When visiting Athens on an island-hopping cruise in the Greek Islands, between April and late October, you have so many recreational options available to you. Once you have exhausted all of the main landmark attractions of the iconic historic city, you can depart from Athens on an exciting day trip to a variety of intriguing locations. Our travel experts are on hand to organise an extension at the beginning or end of your small ship Greek cruise. We can arrange a stay in the best hotels as well as private transfers for the best day trips from Athens.
Travel time: 3 hours each way.
The Delphi archaeological site in Greece was once considered to be the centre of the world and one of the most sacred places in the ancient civilisation. The historic UNESCO World Heritage site is situated in a prime spot that is surrounded by the slopes of Mount Parnassus, where mythical Pan and the nymphs lived, and is associated with the god Apollo.
On a visit to Delphi, explore the archaeological site at your leisure. From the Temple of Apollo wander further up hill to the site of the ancient theatre. Originally built in the 4th century BC, the sprawling theatre features 35 rows and can easily seat 5,000 spectators.
The vast complex of ruins includes the circular building of Tholos, which consists of 20 exterior Doric columns and 10 interior Corinthian columns; the Hippodrome, where Pythian Games running events took place; and the excavation site of the medieval village of Kastri.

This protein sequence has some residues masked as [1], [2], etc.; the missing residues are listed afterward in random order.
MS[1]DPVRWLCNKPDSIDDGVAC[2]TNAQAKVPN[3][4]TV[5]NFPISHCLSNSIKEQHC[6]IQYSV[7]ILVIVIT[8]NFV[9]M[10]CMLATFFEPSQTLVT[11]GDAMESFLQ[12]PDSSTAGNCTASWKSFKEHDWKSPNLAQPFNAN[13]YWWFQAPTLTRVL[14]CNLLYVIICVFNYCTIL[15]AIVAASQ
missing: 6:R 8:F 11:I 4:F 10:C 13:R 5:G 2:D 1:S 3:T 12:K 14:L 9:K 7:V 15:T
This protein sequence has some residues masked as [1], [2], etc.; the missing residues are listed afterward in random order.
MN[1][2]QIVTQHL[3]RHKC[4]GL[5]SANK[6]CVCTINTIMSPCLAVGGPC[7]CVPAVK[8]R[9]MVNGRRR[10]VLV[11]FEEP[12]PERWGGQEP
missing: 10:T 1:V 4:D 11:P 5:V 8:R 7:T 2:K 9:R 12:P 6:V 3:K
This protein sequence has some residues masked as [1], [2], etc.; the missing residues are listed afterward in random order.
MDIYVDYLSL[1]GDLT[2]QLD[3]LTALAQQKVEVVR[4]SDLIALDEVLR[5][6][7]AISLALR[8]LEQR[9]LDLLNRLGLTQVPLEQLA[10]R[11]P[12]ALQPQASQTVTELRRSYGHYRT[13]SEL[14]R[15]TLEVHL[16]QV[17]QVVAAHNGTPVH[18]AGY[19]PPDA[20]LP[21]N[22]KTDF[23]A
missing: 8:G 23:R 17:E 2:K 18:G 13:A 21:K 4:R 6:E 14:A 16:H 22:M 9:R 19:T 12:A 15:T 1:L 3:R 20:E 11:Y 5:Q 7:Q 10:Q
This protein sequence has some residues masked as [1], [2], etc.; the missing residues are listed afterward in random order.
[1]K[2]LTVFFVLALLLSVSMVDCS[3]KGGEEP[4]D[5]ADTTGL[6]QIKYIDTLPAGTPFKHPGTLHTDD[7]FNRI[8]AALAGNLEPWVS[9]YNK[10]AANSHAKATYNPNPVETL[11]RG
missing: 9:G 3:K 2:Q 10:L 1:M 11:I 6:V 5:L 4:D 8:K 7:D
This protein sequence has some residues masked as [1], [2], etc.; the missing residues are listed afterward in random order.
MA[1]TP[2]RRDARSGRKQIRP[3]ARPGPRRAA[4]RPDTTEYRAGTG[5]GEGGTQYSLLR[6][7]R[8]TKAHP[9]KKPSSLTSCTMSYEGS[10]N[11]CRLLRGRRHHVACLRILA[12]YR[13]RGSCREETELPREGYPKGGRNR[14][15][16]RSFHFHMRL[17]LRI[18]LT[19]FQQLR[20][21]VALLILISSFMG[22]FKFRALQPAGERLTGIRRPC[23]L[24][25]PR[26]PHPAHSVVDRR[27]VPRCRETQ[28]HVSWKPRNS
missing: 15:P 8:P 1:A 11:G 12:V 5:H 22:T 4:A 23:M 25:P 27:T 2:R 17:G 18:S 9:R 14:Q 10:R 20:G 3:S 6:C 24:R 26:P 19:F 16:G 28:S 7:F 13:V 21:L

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Travel time: Located within easy reach of the city centre.
The iconic Acropolis is an archaeological wonder, a UNESCO World Heritage site, and also one of the major tourist attractions in Greece. A guided walking tour is the best way to explore the famous ancient ruins, as you can take in the sights of the entire complex at your pace. You can comfortably make your way around the Acropolis in around 1 hour and 40 minutes.
Open all year round, the Acropolis gets extremely busy in the peak summer season. During July and August, temperatures can soar to 85°F (30°C) and there are few places on site that provide cooling shade. Arrive at the 8am opening time or after 5pm, to avoid the tourist crush. Remember to wear comfortable shoes that are suitable for walking over uneven ground.
The magnificent Parthenon, situated at the top of Mars Hill and Filopappos Hill both offer exceptional views of the entire archaeological site. From Lycabettus Hill, the highest point in Athens, you can enjoy breathtaking panoramic vistas of the city. The neighbouring rooftop bars and restaurants are popular places to visit at night, as you can feast your eyes on the fabulous illuminated Acropolis.
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Travel time: 30 minutes each way.
When the Olympic Games began, in the 11th century BC, the festival was initially dedicated to the god Zeus, and later to the celebration of the city of Athens. It wasn’t until 1896 that the first modern day Olympics were held in Athens. The major sporting event took place in the Panathenaic Stadium, and was honoured every four years from the 8th century BC until the 4th century AD. Originally built in the 4th century BC, the stadium was completed restored to host the games.
The Panathenaic Stadium is a historic and cultural monument and the only stadium in the world that is constructed entirely from marble. At the start of every Summer, Winter and Youth Olympic Games, the Olympic Torch is lit at the iconic stadium. The Panathenaic Stadium is open 7 days a week throughout the year. Due to the reflective marble, temperatures inside the stadium can get incredibly hot. It’s best to visit during the cooler periods, in the morning and evening.
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Give our friendly travel experts a call to organise a Cruise & Stay trip in Greece. Before or after your small ship cruise of the Greek Islands, stay in Athens to explore the fantastic ancient culture on the best excursions from Athens.